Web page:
Prop. 187 Is Still Casting a Shadow

He's been called a bigot, a shameless opportunist and the living symbol of racial politics in California.

"I'm the Proposition 187 ogre," former Gov. Pete Wilson acknowledges in his downtown Los Angeles office. But his body language is dismissive and his tone defensive.

Sometimes, he admits, he wants to say, "I told you so."

They did keep coming.

We're on the 45th floor of a skyscraper in a region with hundreds of thousands of illegal immigrants, and through the window there is nothing but endless sprawl to the east and south.

For months, I knew I would one day knock on Wilson's door. I couldn't spend the better part of the year exploring the insanity of U.S. immigration policy, as well as California's utter failure in planning for future growth, without making this pilgrimage to the high altar of hot-potato politics.

What an irony, I tell the former governor, that he might be more responsible than anyone for unchecked immigration. The subject became radioactive after the infamous 1994 TV ad for Prop. 187, with the unforgettable line -- They keep coming.

We have gone 10 years with our lips sealed, courtesy of Mr. Wilson.

"Oh, come on now," Wilson protests. "You can't blame me for that. You can't blame me for the cowardice of other public officials."

Sure I can. Some of Wilson's own GOP pals scorned him for backing the race-baiting campaign in support of Prop. 187, which would have denied public services to illegals. The proposition was approved by voters in 1994, but eventually thrown out by the courts.

The granddaddy of California's GOP gurus, Stu Spencer, declared years ago that the 187 campaign -- which made everyone with brown skin a suspected criminal -- drove Latinos further out of the reach of the Republican Party. And not just in California, either, but across the country.

Wilson bristles at Spencer's criticism.

"I've chewed [him] out about it, too, because I think he's wrong, and I'll tell you why," Wilson says. "I have said, 'Stu, you are a cynical partisan. You're putting party success above principle, and the principle is, No. 1, if we're going to have immigration laws ... then enforce them.' "

Wilson is right about that. He is right, too, when he says the federal government was and is derelict. It should either crack down on illegal immigration, or it should reimburse states for the actual cost of educating, hospitalizing and incarcerating illegals.

The former governor is still on solid ground when he tells me there ought to be a guest worker program for immigrants, so they're not risking their lives crossing the border and handing their life savings over to smugglers.

"The worst thing from their standpoint is to come here illegally. Then they are clearly second-class citizens, subject to real exploitation by unscrupulous employers," Wilson says. "They shouldn't have to be skulking in the shadows. They're here to do honest work."

But Wilson starts coming unraveled when he realizes he'll never escape Prop. 187. It isn't fun being called a racist, he tells me.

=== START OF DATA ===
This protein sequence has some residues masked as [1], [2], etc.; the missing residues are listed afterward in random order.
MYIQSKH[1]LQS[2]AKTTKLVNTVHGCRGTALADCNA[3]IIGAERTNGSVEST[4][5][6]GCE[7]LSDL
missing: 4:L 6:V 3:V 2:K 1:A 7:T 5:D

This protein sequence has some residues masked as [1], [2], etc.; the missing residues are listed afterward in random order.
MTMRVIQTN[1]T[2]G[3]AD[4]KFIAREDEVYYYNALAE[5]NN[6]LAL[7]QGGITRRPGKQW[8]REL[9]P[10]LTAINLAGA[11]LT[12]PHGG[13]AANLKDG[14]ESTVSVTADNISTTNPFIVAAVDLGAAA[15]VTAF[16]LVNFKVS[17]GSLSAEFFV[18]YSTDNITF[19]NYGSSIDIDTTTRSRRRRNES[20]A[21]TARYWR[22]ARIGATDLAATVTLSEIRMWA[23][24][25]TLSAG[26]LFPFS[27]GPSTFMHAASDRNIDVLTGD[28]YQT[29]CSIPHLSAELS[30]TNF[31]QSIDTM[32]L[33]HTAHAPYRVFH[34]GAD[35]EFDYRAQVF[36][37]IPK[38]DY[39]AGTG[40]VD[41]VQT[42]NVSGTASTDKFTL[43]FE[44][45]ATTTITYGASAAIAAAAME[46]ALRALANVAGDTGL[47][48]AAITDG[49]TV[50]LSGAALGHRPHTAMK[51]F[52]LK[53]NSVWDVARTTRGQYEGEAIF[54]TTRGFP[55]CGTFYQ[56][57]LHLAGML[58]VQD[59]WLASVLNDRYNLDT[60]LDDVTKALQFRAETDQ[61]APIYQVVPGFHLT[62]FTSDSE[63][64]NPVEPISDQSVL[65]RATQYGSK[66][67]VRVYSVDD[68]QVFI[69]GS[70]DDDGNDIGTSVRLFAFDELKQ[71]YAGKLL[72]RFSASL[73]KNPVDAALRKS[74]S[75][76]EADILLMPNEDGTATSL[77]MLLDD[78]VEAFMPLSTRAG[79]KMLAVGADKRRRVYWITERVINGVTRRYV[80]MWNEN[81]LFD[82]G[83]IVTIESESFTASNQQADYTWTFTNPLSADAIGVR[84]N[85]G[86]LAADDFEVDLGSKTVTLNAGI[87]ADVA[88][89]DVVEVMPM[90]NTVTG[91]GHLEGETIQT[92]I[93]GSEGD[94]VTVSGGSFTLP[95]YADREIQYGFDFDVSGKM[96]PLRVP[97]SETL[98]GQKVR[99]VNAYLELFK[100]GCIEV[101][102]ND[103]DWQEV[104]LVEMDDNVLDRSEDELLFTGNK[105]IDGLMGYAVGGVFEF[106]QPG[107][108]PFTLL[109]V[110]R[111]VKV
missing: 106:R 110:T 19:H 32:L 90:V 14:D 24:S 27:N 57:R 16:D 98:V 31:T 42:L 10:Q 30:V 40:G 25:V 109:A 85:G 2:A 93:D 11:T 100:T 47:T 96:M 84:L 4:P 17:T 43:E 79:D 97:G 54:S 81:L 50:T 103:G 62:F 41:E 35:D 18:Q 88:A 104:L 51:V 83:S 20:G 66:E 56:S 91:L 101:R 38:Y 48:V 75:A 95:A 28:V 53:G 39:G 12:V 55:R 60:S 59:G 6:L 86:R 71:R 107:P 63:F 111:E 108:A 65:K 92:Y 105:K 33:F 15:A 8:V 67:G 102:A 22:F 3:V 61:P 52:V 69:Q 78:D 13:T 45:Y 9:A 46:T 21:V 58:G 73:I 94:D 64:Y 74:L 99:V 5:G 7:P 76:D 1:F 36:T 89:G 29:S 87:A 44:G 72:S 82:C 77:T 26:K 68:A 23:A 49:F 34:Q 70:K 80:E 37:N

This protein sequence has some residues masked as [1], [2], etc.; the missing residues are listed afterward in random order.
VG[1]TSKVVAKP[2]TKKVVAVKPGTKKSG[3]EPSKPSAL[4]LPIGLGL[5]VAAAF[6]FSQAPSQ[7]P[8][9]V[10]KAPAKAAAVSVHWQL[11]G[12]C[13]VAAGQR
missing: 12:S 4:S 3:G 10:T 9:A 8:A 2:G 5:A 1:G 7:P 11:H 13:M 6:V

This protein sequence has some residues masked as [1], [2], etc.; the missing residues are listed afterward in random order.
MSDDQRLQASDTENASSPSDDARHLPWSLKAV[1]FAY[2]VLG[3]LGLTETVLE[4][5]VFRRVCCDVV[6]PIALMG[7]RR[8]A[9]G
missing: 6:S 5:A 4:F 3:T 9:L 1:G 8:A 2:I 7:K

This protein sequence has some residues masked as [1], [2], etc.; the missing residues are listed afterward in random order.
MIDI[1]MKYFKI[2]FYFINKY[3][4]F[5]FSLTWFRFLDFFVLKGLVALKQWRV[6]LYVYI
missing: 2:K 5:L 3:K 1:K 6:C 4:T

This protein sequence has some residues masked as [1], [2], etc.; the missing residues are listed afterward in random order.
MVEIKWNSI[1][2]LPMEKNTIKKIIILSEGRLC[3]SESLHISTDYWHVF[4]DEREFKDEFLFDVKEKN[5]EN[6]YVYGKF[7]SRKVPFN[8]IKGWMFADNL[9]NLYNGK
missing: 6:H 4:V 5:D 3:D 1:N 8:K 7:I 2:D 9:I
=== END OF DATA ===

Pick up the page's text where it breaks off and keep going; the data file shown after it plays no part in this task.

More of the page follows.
"I challenge you to find one word, one sentence, one phrase in any speech, in any ad, anything," that was racist, Wilson says, offering one of several such challenges.

He knows what's in his heart, and so he's moved on, he insists.

But he hasn't.

For Wilson, it will always be 1994.

If he had it to do over again, he assures me, he'd stand behind the infamous TV ad.

"Yeah, I would, because what it said was 'They just keep coming,' and that was simply a statement of fact," Wilson says, denying that there was anything sinister or racially provocative about the actual footage of Mexicans crossing the border.

"Did it show people crossing from Mexico? Come on, where the hell did they think they were crossing from? South Carolina?"

Wilson reminds me that 187 got 60% ayes. But part of the cost was a 75% nay from Latinos, many of whom were on board until "They keep coming."

He still can't understand there was no need to vilify border jumpers, and make suspects of every Latino in California, to pry more money out of Washington.

And if Wilson really wanted to get at the heart of the matter, he would have picked a different character to play the sinister law-breaker in the TV ad. It should have been dark and grainy footage of a businessman hiring an illegal immigrant at the back door.

They keep hiring.

But that might have ruffled the feathers of a business community that was always there for Wilson, and could never get enough cheap labor.

Ironically, you can no longer say, "They keep coming" in California. It's more like:

They keep leaving.

Though California's population is still expected to balloon by millions in coming decades, illegal immigrants -- in growing percentages -- are settling in states other than California.

Why? Perhaps because the Golden State job market is saturated, and the cost of living is sky high.

Wilson thinks this shift will finally prompt Congress to address the nation's hypocritical immigration policy (we'll chase you to your death at the border, then sign the whole family up for benefits if you make it in alive). It will happen, he says, when other states suffer the burden of unchecked illegal immigration, as California has.

If so, the former governor will have provided a valuable lesson, even if the essence of it still escapes him.

Steve Lopez will be on vacation this week and next. His column resumes Oct. 20.

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